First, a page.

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Geoff Bartakovics

CEO & Cofounder, Tasting Table

It’s Friday night, and you’re looking for a last minute date spot to haul that Bumble booty. Chances are, you’ll flock to Yelp. Scroll hundreds of user generated reviews deciphering if a place actually sucks or some dude just hates risotto balls. Those seeking an authoritative opinion, on the other hand, might turn to New York Magazine or the Times; Infatuation for circumstances more casual.

“People spend hours switching between platforms, trying to get a comprehensive view of a restaurant,” says Geoff Bartakovics, cofounder and CEO of food media site, Tasting Table (TT). “But what if there were a place that aggregated all those critical opinions? A single app that gave simultaneous access to multiple viewpoints?”

Take Rotten Tomatoes, which conveniently displays film reviews from numerous critics. You can look at the score up top, or move down to compare why the New York Observer declared Legally Blonde 2 “the worst film” ever while Richard Roeper found it “charming.” Well, Bartakovics has taken that idea, scoring aside, and applied it to restaurants. With TT, he’s created DINEthe world’s first multi-critic restaurant discovery app fusing critics, blogs and Yelp for a 360 view of any restaurant. No additional research required.

The Rotten Tomatoes of food

Geoff Bartakovics - CEO & Cofounder of Tasting Table

TAKE DINE NEW YORK CITY, which taps an average of eight sources per restaurant. This requires the physical transfer of information — a data dump so large, it would have quickly surpassed the TT team’s desire to “copy and paste.”

“People see food criticism as art, and it is,” Bartakovics explains. “But that doesn’t mean we can’t approach it analytically. When you imagine how many restaurants there are in this country, we’re talking millions of data points. Our goal was to find a scientific way to ingest that data without losing its initial essence.”

For DINE, that meant employing the help turks. Now we know what you’re thinking — a turk is Zach Braff’s trusty sidekick on Scrubs — but it’s also a crowdsourced individual paid small amounts to complete simple tasks on the Internet.

“So, once a new restaurant has enough reviews… We place a script, or a request, asking Amazon’s mechanical turk community to scour leading publications for their reviews.”

A sample script might include: Visit a restaurant’s website. Copy and paste the hours, phone number, location. Next, hit New York Magazine’s review of the same joint, let’s say Dirty French, and find a blurb you feel best captures the spirit of the review. Send that, too. Once you’ve finished, move on to Time Out. Repeat.

“Turks enable us to evaluate restaurants faster than a human and more thoroughly than an algorithm,” Bartakovics asserts. “We can process thousands of reviews for the country’s most important restaurants, and then provide a comprehensive amalgamation of critical opinion. It’s convenient authority.”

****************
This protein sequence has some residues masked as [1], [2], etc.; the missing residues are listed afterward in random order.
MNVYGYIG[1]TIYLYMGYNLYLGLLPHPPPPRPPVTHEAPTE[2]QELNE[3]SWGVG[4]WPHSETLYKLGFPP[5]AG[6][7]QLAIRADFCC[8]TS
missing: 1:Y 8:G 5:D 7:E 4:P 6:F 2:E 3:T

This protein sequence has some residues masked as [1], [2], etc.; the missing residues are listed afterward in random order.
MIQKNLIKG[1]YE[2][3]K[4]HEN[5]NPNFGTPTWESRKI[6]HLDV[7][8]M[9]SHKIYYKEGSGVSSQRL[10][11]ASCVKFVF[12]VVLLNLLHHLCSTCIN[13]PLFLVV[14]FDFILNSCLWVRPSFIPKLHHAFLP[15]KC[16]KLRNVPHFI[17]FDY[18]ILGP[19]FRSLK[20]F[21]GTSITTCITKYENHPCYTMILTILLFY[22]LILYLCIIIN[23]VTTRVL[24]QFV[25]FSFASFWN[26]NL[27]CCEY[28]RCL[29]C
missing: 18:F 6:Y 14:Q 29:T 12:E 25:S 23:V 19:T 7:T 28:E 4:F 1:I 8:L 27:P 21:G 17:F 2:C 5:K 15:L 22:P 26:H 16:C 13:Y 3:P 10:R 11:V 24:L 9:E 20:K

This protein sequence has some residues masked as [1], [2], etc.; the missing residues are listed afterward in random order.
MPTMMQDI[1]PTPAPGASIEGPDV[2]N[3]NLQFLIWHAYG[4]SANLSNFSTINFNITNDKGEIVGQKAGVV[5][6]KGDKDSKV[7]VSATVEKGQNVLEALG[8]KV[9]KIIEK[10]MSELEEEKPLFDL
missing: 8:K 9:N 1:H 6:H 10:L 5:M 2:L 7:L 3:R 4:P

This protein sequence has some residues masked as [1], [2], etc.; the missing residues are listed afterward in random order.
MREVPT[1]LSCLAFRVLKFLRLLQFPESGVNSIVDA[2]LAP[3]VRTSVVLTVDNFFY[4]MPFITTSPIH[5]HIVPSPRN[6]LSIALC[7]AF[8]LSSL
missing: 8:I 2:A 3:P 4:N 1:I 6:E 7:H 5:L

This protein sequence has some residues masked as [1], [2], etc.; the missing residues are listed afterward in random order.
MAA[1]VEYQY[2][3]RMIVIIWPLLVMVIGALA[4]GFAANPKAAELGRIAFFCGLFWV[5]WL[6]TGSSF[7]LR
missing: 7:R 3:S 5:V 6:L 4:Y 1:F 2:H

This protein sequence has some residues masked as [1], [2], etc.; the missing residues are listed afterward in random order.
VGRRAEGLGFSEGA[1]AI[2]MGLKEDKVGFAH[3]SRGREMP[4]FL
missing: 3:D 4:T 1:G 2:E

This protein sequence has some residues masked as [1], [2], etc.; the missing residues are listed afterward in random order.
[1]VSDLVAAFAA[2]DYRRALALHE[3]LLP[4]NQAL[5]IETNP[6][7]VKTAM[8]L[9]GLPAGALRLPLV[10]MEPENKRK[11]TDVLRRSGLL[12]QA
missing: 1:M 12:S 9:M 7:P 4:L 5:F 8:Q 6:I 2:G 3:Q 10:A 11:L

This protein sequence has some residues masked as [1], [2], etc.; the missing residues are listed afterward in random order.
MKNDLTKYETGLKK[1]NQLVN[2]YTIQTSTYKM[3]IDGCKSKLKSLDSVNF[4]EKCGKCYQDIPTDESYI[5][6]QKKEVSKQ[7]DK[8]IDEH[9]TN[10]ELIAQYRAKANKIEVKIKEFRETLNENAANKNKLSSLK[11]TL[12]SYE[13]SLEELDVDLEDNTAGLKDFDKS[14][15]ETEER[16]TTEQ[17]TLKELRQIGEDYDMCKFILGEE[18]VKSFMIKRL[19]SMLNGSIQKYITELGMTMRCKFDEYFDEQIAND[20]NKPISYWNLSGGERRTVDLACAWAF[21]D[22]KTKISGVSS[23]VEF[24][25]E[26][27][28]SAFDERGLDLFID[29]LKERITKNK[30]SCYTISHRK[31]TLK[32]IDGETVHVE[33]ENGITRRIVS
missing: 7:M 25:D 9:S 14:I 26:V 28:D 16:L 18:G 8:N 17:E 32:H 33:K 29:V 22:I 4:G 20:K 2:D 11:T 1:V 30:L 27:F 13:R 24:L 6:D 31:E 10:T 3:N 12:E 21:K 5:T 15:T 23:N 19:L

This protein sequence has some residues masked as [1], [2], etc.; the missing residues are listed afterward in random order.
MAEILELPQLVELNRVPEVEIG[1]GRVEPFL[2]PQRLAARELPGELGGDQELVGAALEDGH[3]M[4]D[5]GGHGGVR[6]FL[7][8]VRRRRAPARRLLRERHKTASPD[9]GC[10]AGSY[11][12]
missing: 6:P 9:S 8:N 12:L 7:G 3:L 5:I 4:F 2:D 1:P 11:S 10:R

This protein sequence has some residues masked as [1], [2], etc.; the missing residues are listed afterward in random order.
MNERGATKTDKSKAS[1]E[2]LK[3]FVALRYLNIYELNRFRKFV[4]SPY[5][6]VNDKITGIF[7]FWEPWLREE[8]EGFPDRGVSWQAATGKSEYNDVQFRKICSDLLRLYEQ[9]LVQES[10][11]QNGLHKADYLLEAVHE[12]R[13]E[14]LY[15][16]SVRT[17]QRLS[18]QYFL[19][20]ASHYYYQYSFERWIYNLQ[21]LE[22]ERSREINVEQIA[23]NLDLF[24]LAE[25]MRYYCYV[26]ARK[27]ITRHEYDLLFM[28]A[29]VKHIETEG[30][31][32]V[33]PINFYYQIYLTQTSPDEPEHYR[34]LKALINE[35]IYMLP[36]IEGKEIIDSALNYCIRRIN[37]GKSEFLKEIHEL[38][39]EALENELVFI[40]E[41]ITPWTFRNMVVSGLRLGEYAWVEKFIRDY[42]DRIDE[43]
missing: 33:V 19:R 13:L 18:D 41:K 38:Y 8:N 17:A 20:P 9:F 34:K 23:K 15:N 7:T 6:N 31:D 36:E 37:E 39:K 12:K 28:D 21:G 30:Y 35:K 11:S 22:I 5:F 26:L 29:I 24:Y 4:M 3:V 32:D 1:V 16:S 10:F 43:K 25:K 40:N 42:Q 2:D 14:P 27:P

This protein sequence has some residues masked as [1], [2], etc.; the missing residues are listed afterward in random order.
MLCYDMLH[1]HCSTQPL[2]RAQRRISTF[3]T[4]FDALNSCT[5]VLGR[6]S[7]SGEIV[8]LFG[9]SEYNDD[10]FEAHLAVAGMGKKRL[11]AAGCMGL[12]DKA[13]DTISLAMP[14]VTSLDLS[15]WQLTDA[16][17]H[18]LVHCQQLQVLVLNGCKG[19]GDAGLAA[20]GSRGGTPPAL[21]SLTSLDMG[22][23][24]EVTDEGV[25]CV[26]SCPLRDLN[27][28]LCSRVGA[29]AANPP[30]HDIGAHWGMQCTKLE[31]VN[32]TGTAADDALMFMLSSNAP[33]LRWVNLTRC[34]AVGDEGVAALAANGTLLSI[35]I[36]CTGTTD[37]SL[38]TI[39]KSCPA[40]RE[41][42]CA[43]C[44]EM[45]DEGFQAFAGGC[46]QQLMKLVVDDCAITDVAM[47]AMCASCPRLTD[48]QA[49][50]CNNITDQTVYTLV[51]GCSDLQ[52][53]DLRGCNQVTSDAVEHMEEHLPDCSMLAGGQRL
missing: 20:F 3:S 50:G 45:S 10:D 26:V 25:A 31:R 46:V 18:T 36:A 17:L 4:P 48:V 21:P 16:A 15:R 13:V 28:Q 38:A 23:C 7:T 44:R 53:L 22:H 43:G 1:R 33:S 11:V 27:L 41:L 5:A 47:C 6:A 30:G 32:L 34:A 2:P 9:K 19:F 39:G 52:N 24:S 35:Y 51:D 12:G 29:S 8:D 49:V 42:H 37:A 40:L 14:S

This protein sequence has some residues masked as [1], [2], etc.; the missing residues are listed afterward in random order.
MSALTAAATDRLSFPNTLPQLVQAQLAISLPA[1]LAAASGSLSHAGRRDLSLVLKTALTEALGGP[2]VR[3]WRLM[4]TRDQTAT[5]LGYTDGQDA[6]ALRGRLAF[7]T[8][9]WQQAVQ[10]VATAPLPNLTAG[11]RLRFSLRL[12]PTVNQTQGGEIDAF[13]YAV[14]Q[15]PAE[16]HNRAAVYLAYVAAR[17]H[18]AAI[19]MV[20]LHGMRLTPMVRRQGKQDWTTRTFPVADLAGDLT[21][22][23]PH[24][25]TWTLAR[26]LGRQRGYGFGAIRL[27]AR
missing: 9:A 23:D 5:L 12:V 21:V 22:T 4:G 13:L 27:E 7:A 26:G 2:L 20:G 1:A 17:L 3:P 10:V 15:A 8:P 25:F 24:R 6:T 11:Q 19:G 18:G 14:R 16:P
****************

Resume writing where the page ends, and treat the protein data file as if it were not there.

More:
And since Amazon has roughly 500,000 turks online at any given moment, the opportunities for data ingestion are limitless — even when, for quality assurance, two people are assigned to every review. It’s the perfect blend of art (the initial critique) and science (the amalgamation of opinion).


Geoff Bartakovics - CEO & Cofounder of Tasting Table
Geoff Bartakovics - CEO & Cofounder of Tasting Table
Our goal was to find a scientific way to ingest [restaurant] data without losing its initial essence.”

WHAT THIS OFFERS, young diner, is an alternative to two things: one, untrusty user generated reviews found on OpenTable or Yelp; two, visiting multiple sites. (DINE links directly to the original review if you want to read more.)

“I think there was a hankering to bring tech into food media — to use data analytics to provide better ‘service’ journalism,” Bartakovics explains. “But in reality, this wouldn’t have been cost effective 5, 10 years ago… and no one else has tried it since.”

And while the trend these days is for everyone to have a site and an app of their own — just take Eater 38 or Infatuation — Bartakovics and TT hedged people would appreciate the simplicity of a single source. A single source, of course, that’s not Yelp.

“A Yelp score is the average opinion of the average user,” he says. “And while that’s valid, I think people understand it’s fairly inconsistent. Someone who really cares about food wants the opinion of someone they trust.”

Why Not Yelp?

I think there was a hankering to bring tech into food media — to use data analytics to provide better 'service' journalism.”
Geoff Bartakovics - CEO & Cofounder of Tasting Table

IN THE FUTURE, TT plans to expand DINE’s roster of experts to include a different kind of critic: the influencer. Coming this summer, you’ll be able to follow experts who share your style for even more specialized opinions.

“It boils down to a pretty simple fact,” Bartakovics concludes. “People want to hear opinions from sources they trust — from people who share similar tastes… but that doesn’t mean we want to work hard to get them. What DINE really offers is authority with an element of convenience.”

And with all the noise on the Internet, this return to simplicity might just be the most disruptive thing yet.

For more food disruptors, check out our interviews with Michael Chernow and Tom Colicchio. And to download DINE, visit the app store.

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